Finding Nemo

by John Hood

I’ve been thinking this morning about Julius Caesar’s immortal phrase, later adopted as a Scottish motto and, informally, by certain Scots-Irish warriors under the American flag: “Nemo me impune lacessit,” or no one crosses me with impunity.

A military tradition that began with the likes of Rogers’ Rangers has notched yet another achievement. H.W. Crocker, the author of a rollicking history of American military arms entitled Don’t Tread on Me, put it this way:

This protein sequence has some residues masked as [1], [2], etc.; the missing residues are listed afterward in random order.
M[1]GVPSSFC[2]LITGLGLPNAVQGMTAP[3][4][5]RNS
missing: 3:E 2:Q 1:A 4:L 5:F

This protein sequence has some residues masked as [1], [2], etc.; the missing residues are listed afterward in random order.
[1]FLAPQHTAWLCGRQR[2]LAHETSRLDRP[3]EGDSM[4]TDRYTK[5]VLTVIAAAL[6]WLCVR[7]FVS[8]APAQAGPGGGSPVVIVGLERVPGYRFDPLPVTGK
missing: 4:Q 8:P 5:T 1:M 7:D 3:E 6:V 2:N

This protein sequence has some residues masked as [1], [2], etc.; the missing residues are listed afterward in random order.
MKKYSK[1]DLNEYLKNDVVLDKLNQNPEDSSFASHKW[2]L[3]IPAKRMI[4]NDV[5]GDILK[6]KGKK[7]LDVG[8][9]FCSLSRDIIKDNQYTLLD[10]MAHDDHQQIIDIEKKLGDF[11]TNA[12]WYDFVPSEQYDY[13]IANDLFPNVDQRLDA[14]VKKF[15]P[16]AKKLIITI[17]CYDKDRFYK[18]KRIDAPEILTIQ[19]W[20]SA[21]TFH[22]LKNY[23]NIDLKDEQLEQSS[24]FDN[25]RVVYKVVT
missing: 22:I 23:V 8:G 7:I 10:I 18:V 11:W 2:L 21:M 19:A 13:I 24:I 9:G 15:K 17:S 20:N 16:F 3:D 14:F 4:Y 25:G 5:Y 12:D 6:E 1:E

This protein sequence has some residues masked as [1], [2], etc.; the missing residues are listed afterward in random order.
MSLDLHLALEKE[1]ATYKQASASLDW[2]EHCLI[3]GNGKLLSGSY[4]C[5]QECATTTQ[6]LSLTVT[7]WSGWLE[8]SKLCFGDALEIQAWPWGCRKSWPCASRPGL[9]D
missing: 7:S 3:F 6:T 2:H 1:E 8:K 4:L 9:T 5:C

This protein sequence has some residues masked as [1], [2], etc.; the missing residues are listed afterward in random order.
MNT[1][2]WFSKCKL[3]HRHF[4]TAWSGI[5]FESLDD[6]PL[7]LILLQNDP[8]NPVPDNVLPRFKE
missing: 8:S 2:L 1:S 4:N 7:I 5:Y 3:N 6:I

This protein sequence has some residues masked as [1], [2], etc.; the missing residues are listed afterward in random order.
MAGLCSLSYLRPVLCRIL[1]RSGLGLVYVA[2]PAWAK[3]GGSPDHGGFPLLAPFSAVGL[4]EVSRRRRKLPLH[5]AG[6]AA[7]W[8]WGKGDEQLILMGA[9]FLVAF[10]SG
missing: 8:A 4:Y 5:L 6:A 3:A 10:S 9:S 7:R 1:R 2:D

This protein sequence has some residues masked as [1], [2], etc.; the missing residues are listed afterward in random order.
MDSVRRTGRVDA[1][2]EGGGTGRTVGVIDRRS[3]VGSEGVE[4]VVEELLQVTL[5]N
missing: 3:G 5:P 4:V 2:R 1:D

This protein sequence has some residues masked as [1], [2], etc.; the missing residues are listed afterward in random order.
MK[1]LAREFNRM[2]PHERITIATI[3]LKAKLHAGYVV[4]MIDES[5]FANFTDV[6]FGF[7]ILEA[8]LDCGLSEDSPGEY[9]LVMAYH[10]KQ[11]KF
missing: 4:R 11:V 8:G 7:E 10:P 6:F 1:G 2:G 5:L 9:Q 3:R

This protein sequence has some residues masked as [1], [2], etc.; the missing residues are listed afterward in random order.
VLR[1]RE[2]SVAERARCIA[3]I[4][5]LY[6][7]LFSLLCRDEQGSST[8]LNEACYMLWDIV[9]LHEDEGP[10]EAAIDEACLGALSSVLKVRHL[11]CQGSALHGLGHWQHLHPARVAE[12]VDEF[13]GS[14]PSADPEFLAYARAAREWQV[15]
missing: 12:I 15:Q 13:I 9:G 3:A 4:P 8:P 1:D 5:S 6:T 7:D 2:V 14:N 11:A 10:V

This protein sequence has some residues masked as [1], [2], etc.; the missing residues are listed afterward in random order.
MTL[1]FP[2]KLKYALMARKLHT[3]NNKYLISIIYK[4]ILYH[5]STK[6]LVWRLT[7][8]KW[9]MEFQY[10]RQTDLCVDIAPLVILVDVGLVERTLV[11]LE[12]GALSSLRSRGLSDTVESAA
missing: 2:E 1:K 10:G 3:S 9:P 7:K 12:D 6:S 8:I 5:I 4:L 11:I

The American fighting man reflects the bravery, ingenuity, and grit of a people whose westward expansion required self-confidence, self-reliance, resilience, and determination. His leaders have been above all practical men who know what needs to be done and do it (men like George Washington, Andrew Jackson, and Ulysses S. Grant), who are guided by moral probity (Robert E. Lee, Chester Nimitz, Norman Schwarzkopf), and who operate by dash and daring (Stephen Decatur, George S. Patton, Tommy Franks). As long as America remembers her heritage and retains the best of her own character, she will win her wars.